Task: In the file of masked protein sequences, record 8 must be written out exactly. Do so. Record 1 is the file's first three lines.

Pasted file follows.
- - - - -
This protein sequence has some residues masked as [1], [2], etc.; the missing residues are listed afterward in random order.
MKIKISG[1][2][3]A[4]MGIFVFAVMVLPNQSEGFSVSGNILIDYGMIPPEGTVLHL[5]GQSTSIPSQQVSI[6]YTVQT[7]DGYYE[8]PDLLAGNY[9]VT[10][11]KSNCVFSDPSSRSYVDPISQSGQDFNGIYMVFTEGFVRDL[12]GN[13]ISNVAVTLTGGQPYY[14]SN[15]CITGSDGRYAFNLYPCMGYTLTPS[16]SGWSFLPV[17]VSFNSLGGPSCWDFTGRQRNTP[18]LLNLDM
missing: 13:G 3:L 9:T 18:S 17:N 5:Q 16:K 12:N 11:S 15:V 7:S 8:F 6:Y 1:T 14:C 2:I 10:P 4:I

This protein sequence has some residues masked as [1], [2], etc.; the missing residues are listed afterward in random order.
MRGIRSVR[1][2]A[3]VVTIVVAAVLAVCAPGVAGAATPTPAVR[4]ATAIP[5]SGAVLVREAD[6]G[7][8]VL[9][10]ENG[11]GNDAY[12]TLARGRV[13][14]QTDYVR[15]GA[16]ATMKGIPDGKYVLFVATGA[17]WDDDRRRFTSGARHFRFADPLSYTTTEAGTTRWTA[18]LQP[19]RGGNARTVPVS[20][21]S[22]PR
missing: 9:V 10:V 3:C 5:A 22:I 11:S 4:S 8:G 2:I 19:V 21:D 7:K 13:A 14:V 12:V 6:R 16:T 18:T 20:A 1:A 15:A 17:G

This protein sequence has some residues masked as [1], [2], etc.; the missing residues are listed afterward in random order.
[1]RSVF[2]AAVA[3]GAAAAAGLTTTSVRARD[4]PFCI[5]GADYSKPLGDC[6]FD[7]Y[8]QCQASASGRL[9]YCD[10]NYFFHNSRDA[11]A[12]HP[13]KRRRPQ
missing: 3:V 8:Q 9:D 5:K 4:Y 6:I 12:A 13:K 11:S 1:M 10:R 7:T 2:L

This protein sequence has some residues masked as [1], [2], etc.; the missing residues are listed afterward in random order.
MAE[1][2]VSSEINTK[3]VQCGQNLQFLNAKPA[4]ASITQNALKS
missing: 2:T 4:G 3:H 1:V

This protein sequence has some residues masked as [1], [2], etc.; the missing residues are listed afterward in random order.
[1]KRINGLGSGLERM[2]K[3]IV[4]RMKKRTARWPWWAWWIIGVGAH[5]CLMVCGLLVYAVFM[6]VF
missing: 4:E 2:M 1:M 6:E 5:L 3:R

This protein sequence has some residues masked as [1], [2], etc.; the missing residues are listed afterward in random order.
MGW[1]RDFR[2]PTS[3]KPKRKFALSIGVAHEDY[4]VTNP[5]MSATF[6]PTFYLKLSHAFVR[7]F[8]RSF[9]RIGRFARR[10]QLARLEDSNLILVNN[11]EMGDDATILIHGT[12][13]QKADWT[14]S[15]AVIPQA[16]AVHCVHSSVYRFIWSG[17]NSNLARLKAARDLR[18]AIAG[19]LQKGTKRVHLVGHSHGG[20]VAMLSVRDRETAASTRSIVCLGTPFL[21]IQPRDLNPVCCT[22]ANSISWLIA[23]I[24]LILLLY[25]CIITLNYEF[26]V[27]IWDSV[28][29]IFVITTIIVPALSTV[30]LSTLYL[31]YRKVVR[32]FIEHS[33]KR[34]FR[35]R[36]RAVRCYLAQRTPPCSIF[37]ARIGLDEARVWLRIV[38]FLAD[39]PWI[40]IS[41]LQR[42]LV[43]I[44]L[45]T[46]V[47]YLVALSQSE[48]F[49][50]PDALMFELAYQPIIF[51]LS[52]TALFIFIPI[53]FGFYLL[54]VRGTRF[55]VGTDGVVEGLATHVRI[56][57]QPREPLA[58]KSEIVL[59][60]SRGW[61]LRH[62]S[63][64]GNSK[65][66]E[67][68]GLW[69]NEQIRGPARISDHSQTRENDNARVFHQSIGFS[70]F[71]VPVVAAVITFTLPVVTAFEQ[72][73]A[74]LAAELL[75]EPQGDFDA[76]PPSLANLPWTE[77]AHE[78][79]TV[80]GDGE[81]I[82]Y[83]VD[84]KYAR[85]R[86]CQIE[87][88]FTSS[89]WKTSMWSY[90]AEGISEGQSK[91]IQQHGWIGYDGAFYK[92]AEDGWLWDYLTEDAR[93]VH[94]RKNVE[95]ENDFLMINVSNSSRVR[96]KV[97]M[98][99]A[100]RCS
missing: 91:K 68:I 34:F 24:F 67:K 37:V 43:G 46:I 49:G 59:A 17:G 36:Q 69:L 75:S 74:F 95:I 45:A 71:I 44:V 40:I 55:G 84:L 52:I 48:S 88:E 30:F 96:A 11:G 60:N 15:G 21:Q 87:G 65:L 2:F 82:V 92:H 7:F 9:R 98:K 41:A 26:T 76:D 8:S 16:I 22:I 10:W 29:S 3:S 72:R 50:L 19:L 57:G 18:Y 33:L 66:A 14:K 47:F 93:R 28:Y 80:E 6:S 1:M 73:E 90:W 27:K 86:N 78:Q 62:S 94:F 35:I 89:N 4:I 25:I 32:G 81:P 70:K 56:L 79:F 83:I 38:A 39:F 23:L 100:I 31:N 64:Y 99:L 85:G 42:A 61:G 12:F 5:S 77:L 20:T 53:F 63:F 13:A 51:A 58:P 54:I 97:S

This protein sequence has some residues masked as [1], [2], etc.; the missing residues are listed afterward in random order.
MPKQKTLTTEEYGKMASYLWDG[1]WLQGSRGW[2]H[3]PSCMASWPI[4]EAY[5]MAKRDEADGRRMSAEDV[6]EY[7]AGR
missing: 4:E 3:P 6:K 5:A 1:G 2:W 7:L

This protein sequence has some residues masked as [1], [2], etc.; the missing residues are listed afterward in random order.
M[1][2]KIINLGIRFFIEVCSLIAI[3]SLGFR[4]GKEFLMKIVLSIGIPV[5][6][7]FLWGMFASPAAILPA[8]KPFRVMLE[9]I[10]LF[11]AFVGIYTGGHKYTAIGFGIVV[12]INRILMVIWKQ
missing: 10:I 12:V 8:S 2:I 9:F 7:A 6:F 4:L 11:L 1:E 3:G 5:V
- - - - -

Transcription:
This protein sequence has some residues masked as [1], [2], etc.; the missing residues are listed afterward in random order.
M[1][2]KIINLGIRFFIEVCSLIAI[3]SLGFR[4]GKEFLMKIVLSIGIPV[5][6][7]FLWGMFASPAAILPA[8]KPFRVMLE[9]I[10]LF[11]AFVGIYTGGHKYTAIGFGIVV[12]INRILMVIWKQ
missing: 10:I 12:V 8:S 2:I 9:F 7:A 6:F 4:L 11:L 1:E 3:G 5:V